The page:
Someday, I'm gonna rise up... Not until I've paid my dues.
Lights flickered outside, as rain beat against the window of the Treble Café. Lauren looked up as lightning flashed through the city streets, illuminating her reflection in the glass. She'd been in New York City for nearly two months, and she hadn't seen whether like this. It was late, and all the customers had gone, so she and Julia were just cleaning up, listening to the storm rage outside. They'd auditioned to be the musical act at the café, in their band along with Jamie, who was also with them in New York, but had been beaten by a some group called "D-J-3," so stoically named because that's what the band members' initials Although they didn't get the performing gig, though, Julia and Lauren both got jobs as waitresses at the café, which they took, glad to just have any source of salary to afford their meager existence in the city of dreams.
Little did they know that taking care of the clean-up would also be on their list of jobs to do. It was almost midnight, and they knew that they had a long walk home if they couldn't get a cab. After all, cab fare was expensive, and they were only waitresses. But the walk was short, and they could make it if they had to.
"Crazy storm out there, Jules," Lauren said, looking at the rain coming down the window.
Julia looked up. "Perfect. Now we don't have to waste money on our water bill. Just shower on the fire escape."
"I'm sure the neighbors would love that," Lauren chided, as they both got back to wiping down tables. They were almost done, when they heard a knock on the locked door.
"It's Joe," Julia said.
Sure enough, there he stood, outside, smiling like he was on top of the world. It was at that time that Lauren considered ignoring him, and leaving the pretentious drummer outside in the rain. But she knew that it would piss off Mr. Holden, the manager, if she upset his precious headlining act. So she went over and unlocked the doors.
"What do you want?" she asked, already annoyed by Joe's presence.
He slid past her and inside the café. "Darren forgot his capo, so he sent me back to get it."
"Why didn't he come himself?" Julia asked.
"You know Darren. Always afraid of getting a cold in the rain. Singers, you know how they are." He smirked and sauntered up to the stage, feeling behind a speaker, finding the capo, and turned around to face the girls. "Why are you still here?"
"We clean up afterwards," Julia said. "We can't all be rock stars."
Joe shrugged, and moved towards the door. "Well, I'll see you 'round." With that, he strode out the door to a waiting taxi, letting the door slam shut behind him.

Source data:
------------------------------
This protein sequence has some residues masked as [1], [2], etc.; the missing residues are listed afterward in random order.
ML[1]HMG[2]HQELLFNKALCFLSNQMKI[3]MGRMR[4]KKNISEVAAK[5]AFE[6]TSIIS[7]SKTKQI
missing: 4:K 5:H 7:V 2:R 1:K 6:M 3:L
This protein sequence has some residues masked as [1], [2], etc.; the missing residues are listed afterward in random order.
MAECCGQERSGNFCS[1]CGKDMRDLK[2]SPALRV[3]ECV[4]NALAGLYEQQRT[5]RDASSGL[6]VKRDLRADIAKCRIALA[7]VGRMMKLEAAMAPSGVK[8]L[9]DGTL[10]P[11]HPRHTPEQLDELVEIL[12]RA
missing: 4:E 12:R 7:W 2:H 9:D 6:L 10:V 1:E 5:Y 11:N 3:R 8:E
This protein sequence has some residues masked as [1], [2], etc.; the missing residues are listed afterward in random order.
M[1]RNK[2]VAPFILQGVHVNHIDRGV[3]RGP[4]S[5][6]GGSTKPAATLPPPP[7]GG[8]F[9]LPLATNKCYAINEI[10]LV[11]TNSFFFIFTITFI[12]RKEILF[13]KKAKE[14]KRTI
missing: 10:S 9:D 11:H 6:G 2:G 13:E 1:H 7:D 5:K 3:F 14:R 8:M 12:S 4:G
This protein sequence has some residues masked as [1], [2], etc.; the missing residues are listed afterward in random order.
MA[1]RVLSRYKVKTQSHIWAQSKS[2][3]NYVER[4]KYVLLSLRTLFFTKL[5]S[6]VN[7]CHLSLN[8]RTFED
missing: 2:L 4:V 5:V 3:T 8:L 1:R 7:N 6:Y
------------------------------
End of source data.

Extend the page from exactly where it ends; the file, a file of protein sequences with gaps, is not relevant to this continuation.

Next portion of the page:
"He's certainly confident," Julia commented. Although, for Joe Walker, "confidence" often came across as "arrogance."
They locked up a minute later, turning off the lights, and getting ready to walk the few blocks back to their miniscule apartment. It just close enough to be a brief walk, but long enough for them both to feel waterlogged by the time they ducked into their building's lobby. Jamie, who was sitting at the desk, looked up as they entered.
"Another amazing Friday," Julia said dryly.
"Can't wait for tomorrow," Jamie replied from the desk, trying to be sympathetic.
Saturdays were always the busiest, because of the open mic karaoke that happened after DJ-3 performed. It would be tiring, but with the tips, it was always necessary in order for them to be able to manage their measly existence in New York. It had been Lauren's idea to move to New York, and Julia and Jamie had tried to talk her out of it, but they'd eventually come as well.
After not getting every gig they auditioned for, there had only been two jobs available at the café, so Jamie had opted to find work elsewhere. She managed to get a job in the very building they lived, which cut the costs of their shared apartment, but required her to stay indoors most of the day. This had annoyed her at first, but on days like that, when the weather was nothing short of apocalyptic, she was thankful to have no commute to worry about.
The three friends ascended the steps, several flights, into their miniscule apartment. They'd been lucky enough thus far in New York, after all. They all had some form of a paid employment, in such jobs that none of them had to take their clothes off in order to get money. That, at least, was a success.